Toyotomi Hideyoshi did everything on a grand scale. He built several great castles in the central provinces, including a mammoth structure in Osaka that is still an imposing sight in that city today, and had them lavishly outfitted and decorated. Even his entertainments, especially his famous "tea party" in Kyoto in 1587, were open to hundreds and even thousands of people.
In sharp contrast to the esthetics of the preceding age, which were based chiefly on Zen Buddhist principles of restraint and simplicity, the tastes of Toyotomi Hideyoshi and many of his contemporaries ran to the grandiose and the spectacular. This was no doubt in part a reflection of the new vigor and heroic spirit of the age of unification; but it was also a prelude to the new bourgeois culture that was to flourish in the urban centers of Japan in the next century.
Toyotomi Hideyoshi's final years were darkened not only by the failure of the Korean campaigns but also by his growing concern over succession to the leadership of the Toyotomi. Toyotomi Hideyoshi wished to bequeath his position as family head and national hegemon to his infant son, Hideyori (who was a mere 5 years old when Toyotomi Hideyoshi died in 1598). Near the end, Toyotomi Hideyoshi made almost frantic efforts to extract pledges of loyalty to Hideyori from the various leading daimyos. He also appointed a board of five regents from among the leading daimyos to handle the affairs of government during Hideyori's minority.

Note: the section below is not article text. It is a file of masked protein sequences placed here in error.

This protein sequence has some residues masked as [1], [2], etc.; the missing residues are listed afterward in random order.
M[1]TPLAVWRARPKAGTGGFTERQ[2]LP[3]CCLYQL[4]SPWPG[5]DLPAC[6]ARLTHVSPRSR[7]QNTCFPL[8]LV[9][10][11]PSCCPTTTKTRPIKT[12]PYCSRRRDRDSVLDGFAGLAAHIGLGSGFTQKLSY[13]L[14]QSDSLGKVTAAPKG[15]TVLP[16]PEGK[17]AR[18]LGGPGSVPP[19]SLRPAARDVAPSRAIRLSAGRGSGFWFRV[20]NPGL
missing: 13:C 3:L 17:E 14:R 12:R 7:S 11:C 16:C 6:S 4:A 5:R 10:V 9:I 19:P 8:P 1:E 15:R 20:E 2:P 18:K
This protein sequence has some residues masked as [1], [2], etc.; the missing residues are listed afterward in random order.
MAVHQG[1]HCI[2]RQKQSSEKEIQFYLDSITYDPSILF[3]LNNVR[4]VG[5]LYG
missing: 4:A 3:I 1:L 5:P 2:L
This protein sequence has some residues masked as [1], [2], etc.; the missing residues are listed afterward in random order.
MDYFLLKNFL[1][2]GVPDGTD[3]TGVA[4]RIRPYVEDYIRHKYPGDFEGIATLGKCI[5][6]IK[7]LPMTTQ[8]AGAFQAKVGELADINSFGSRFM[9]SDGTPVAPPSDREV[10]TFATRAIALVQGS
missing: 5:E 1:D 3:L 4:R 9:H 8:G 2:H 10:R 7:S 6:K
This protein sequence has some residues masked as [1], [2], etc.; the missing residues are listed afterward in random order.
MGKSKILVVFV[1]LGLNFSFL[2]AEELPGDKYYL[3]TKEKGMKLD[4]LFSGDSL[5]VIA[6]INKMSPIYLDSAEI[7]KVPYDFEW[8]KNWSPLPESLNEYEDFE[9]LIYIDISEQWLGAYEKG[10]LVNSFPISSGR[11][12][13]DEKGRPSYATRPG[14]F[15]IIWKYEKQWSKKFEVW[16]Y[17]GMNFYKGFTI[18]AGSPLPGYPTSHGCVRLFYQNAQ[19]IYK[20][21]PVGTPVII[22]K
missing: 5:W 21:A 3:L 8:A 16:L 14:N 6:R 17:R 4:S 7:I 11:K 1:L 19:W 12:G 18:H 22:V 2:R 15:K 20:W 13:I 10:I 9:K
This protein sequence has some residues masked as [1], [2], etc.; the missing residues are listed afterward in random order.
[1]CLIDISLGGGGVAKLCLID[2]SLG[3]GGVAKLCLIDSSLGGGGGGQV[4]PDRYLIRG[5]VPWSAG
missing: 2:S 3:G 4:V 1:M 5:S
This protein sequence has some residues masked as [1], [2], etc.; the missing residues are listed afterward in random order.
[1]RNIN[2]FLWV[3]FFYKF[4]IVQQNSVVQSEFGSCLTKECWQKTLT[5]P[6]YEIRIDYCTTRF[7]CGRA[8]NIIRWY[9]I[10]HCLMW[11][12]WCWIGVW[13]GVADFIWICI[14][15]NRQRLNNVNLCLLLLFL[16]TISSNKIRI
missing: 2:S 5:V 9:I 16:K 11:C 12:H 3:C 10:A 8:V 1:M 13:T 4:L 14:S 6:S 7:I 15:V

Of the five regents, by far the most powerful was Tokugawa leyasu, who had established firm control over his new domain in the Kanto region, which was even more extensive than Toyotomi Hideyoshi's own. Upon Toyotomi Hideyoshi's death leyasu emerged as the unquestionably logical successor to the national hegemony, despite the arrangements made for Hideyori; and indeed the events of the next 2 years centered on the formation of two great daimyo leagues, the pro-leyasu and the anti-leyasu. In 1600 these two leagues met in a decisive battle at Sekigahara between Nagoya and Lake Biwa. Ieyasu's resounding victory in this encounter enabled him to found a shogunate that provided Japan with more than 2½ centuries of almost uninterrupted peace.